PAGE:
Dec 18, 2011 Amanda Seef Uncategorized
A new contract offered to local towns could decide the SPCA’s involvement in local animal cruelty investigations.
The contract asks each town in Onondaga County to pay 9 cents per resident in exchange for the SPCA’s assistance with animal cruelty situations and investigations.
Camillus — $2,175
Cicero — $2,846
Clay — $5,238
DeWitt — $2,325
Elbridge — $533
Lysander — $1,958
Manlius — $2,913
Marcellus — $559
Onondaga — $2,079
Skaneateles — $648
Spafford — $152
Syracuse — $10,162
Van Buren — $1,087
Total for Onondaga County — $39,084
The contract is new for 2012 in an effort to restore about $40,000 lost in county revenue last year, said Paul Morgan, executive director of the CNY SPCA. Previously, the county would extend $60,000 in profits from the dog licensing fees to the SPCA for three main services — cruelty investigations, rabies clinics and educational programs.
However, the state Department of Agriculture removed dog licensing from the state’s responsibilities, leaving all licensing in the hands of town clerks. This move removed profits made from licensing from the county’s budget, voiding the county’s contract with the SPCA.
For 2012, it is expected for the county to provide between $20,000 and $30,000 to the SPCA for rabies clinics and handling rabid animals and educational programs. The county will not be supporting the SPCA in cruelty investigations, Morgan said.
“We reached out to all the municipalities and said ‘we want to provide our services to you, but we need your help,’” Morgan said.
If the town or city does not sign the contract for 9 cents per person — amounts ranging from $152 in Spafford to $10,162 in Syracuse — the SPCA will cease their cruelty assistance in those municipalities.
“This is going to help make up what we are going to be losing, but there’s no guarantee,” Morgan said.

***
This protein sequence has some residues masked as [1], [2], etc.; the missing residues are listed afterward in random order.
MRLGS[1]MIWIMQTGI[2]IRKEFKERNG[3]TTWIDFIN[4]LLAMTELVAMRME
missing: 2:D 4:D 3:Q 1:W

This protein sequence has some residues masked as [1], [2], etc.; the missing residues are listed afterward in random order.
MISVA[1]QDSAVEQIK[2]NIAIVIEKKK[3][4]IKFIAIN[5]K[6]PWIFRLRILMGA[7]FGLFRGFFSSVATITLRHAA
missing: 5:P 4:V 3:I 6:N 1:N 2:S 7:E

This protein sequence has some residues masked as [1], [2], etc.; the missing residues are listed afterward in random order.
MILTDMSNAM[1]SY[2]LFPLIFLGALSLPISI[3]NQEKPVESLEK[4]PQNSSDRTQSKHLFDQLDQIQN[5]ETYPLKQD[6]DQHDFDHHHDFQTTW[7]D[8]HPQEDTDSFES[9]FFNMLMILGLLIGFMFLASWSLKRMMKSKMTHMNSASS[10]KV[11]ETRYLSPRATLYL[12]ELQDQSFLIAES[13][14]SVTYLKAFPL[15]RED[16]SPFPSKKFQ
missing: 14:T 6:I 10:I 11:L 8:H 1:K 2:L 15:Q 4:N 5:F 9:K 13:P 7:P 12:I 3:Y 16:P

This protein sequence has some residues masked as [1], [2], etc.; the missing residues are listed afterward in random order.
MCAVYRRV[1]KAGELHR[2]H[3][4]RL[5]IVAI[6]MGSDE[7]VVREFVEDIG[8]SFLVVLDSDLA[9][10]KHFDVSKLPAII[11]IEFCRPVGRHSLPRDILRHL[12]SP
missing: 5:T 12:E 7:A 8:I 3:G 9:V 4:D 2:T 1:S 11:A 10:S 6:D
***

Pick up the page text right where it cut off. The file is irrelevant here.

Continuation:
The contract, which will be delivered to the municipalities this week, has had positive feedback from the towns, Morgan added. Only the city of Syracuse has informed Morgan of their intent to not sign the contract.
“If the contract is not signed, I can tell you our services will stop,” Morgan said. “It’s not easy to say that. It stinks. You’re here for the animals so you hate to say that. But we need the funding.”
Morgan said the SPCA will provide one-time contracts for any investigations where police departments or municipalities ask for help.
With a one-time fee and a $25 per day, per animal storage fee, Morgan said the one-time contract could be more expensive than an entire year’s worth of contract.
Currently, the local police department or dog control office can, and does, provide animal cruelty investigations. The biggest issue for local departments is providing a kennel for the seized animals, who are often held as a form of ‘evidence,’ Morgan said.
Last year, the SPCA responded to 711 calls with 619 animals seized and 97 arrests. There was an animal cruelty investigation in each town in Onondaga County in 2010.
“I don’t think anyone can say our services are not needed,” Morgan said. “We can make arrests like the police department can, the only difference is we deal with animals.”